Trade deficit pushes US stocks lower

Investors preoccupied with inflation extended Wall Street’s decline today, selling stocks sharply lower in response to a ballooning United States trade deficit.

Investors preoccupied with inflation extended Wall Street’s decline today, selling stocks sharply lower in response to a ballooning United States trade deficit.

The drop, which came in spite of a bullish sales outlook from Intel, left the market substantially lower for the week.

Wall Street was unnerved as the Commerce Department reported that the trade deficit widened to US$58.3bn (€43.31bn) in January, the second highest level after November’s record reading.

While the nation’s exports rose to record highs, imports rose even faster, leading investors to fear a loss of confidence in the overseas. The fell against most major currencies after the news came out.

The trade deficit sapped any momentum the market may have gained from Intel, a Dow Jones industrial, which reported late on Thursday that sales for the current quarter would be at the higher end f previous forecasts.

That bodes well for the tech sector and the overall economy, but inflation fears overshadowed the announcement.

“The economy is fairly good. Consumers are spending money. There’s strength there,” said Scott Wren, equity strategist for A G Edwards & Sons. “But with this trade deficit thing, the , and oil prices where they are, the market’s going to need a little more convincing.”

The Dow fell 77.15, or 0.7%, at 10,774.36.

Broader stock indicators also moved sharply lower. The Standard & Poor’s 500 index was down 9.17, or 0.8%, at 1,200.08 and the Nasdaq composite index lost 18.12, or 0.9%, to 2,041.60.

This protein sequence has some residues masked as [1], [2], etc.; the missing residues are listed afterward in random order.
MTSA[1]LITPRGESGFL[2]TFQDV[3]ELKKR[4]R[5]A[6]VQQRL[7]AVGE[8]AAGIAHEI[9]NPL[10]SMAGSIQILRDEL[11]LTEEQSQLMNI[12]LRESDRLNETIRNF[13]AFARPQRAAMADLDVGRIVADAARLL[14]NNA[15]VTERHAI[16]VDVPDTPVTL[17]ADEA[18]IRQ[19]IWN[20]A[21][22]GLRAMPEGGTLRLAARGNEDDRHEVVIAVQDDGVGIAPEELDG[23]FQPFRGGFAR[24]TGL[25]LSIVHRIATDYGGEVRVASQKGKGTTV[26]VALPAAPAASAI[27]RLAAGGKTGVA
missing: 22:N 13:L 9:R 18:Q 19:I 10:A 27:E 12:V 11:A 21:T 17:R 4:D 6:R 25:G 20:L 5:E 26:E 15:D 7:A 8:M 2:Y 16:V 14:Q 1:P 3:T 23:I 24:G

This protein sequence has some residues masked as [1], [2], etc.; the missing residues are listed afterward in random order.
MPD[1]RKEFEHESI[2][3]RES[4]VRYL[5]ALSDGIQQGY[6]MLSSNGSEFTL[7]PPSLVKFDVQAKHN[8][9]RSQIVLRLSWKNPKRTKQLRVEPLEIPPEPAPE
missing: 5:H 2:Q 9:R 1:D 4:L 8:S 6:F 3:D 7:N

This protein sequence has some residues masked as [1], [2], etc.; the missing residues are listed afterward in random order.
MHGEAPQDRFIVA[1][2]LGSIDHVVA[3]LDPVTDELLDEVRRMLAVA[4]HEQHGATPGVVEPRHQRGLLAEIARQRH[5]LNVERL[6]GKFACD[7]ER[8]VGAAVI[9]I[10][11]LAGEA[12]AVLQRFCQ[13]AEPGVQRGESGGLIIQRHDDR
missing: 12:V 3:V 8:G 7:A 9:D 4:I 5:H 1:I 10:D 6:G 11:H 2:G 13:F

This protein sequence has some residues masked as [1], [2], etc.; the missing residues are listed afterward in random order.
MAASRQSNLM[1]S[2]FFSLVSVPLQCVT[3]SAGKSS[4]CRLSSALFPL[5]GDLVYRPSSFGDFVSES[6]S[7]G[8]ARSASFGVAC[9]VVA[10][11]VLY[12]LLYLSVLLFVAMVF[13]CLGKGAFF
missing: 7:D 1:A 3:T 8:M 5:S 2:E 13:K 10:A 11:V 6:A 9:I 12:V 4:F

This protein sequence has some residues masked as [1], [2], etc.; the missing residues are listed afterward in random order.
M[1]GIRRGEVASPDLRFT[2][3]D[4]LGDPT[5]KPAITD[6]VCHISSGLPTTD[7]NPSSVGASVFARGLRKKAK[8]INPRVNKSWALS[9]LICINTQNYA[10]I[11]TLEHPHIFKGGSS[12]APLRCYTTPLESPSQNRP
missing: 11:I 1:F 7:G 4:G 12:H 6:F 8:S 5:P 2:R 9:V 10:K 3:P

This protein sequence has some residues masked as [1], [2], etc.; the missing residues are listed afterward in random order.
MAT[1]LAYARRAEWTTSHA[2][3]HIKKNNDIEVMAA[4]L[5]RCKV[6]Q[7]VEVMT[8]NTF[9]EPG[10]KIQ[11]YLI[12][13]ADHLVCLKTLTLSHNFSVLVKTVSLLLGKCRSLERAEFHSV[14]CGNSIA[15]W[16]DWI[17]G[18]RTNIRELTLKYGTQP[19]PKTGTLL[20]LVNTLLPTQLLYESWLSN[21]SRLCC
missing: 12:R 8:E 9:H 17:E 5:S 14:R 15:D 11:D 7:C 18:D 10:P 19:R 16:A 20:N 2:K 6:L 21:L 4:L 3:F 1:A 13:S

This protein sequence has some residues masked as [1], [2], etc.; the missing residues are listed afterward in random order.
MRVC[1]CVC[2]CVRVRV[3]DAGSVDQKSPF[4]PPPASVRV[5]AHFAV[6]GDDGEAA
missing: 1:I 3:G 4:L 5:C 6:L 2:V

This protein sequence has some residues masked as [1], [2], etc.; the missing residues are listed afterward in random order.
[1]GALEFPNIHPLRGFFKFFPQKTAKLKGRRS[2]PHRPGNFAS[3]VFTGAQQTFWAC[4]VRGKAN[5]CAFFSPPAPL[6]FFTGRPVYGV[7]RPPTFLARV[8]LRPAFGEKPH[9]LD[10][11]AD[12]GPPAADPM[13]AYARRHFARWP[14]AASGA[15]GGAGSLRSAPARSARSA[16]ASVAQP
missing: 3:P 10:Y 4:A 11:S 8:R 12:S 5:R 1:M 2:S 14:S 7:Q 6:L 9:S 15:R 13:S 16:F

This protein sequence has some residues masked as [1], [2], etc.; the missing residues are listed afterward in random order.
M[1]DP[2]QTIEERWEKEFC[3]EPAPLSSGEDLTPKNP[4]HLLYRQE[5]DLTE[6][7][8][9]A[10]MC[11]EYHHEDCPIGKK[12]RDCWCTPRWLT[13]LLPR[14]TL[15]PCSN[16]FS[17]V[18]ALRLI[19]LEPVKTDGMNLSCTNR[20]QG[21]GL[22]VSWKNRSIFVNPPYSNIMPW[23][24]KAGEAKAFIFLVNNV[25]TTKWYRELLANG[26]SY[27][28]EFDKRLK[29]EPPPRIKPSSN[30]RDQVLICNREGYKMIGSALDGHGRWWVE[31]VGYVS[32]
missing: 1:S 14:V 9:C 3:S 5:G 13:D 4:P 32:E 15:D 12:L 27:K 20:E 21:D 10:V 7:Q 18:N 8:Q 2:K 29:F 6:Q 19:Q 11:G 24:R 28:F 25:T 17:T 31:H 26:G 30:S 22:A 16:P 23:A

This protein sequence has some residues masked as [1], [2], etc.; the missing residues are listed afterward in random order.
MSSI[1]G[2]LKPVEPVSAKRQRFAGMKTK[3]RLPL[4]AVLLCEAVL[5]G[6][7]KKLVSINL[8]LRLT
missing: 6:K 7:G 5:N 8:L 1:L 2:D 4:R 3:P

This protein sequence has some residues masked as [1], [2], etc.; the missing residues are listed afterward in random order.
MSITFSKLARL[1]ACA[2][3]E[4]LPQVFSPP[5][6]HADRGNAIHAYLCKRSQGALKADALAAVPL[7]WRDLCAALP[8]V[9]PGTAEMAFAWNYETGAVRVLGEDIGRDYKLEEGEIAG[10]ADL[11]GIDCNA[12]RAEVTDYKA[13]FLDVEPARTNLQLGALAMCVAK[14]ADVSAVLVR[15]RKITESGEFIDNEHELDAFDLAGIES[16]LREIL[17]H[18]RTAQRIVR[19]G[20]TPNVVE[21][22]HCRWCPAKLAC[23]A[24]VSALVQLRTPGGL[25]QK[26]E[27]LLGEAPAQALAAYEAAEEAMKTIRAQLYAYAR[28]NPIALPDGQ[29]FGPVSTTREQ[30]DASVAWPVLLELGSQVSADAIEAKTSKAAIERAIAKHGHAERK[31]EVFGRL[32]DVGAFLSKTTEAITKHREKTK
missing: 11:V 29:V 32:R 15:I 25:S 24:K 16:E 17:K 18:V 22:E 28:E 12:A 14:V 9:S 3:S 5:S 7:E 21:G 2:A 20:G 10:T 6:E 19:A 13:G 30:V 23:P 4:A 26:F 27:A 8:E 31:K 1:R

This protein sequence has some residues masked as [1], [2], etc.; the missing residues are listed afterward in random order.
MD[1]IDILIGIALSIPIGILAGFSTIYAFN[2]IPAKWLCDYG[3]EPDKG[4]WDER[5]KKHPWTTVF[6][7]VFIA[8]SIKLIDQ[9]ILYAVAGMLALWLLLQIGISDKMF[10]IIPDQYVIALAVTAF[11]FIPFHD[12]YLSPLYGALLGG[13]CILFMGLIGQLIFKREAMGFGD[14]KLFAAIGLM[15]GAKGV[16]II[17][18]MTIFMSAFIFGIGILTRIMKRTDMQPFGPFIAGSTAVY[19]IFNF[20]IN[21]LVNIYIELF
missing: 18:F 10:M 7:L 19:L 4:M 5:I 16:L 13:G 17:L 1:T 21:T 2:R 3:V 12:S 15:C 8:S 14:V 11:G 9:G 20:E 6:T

Inflation worries dominated Wall Street this week, with higher oil prices prompting investors to cash in profits after the previous week’s strong gains. After the Dow came within 16 points of 11,000 on Monday, it fell more than 200 points by Friday’s close. For the week, the Dow lost 1.52%, the S&P 500 slid 1.4% and the Nasdaq fell 1.8%.

The slipped lower on news of the widening trade gap, giving back earlier gains against the euro and Japanese yen. Bonds also fell as investors worried that the deficit and historically low could still trigger inflation. The yield on the 10-year Treasury note rose to 4.55%, up from Thursday’s close of 4.47%.

Oil futures spiked higher as the slipped through the morning, climbing back above 54 per barrel. A barrel of light crude settled at US$54.43 (€40.44), up 89 cents, on the New York Mercantile Exchange.

After early gains, tech stocks fell along with the rest of the market despite Intel’s bullish sales update. Intel slid 65 cents to 24.20, while rivals Advanced Micro Devices fell 63 cents to 16.39 and National Semiconductor Corp., which issued a positive earnings report during Thursday’s session, lost 30 cents to 20.82.

Kmart Holding surged 14.89, or 13.3%, to 127, reaching a new high, after analysts at UBS issued a bullish report on the discount retailer and its merger partner, Sears, Roebuck and Co. added 4.20 to 57.56 on the news.

Auto parts manufacturer Visteon Corp. climbed 64 cents, or 10.2%, to 6.90 after Ford Motor Co. agreed to financial concessions to help its former subsidiary improve its bottom line while still ensuring a steady supply of components. Ford was up 2 cents at 12.39.

Declining issues outnumbered advancers by about 8 to 5 on the New York Stock Exchange, where volume was moderate.

The Russell 2000 index of smaller companies was down 0.10, or 0.02%, at 626.84.

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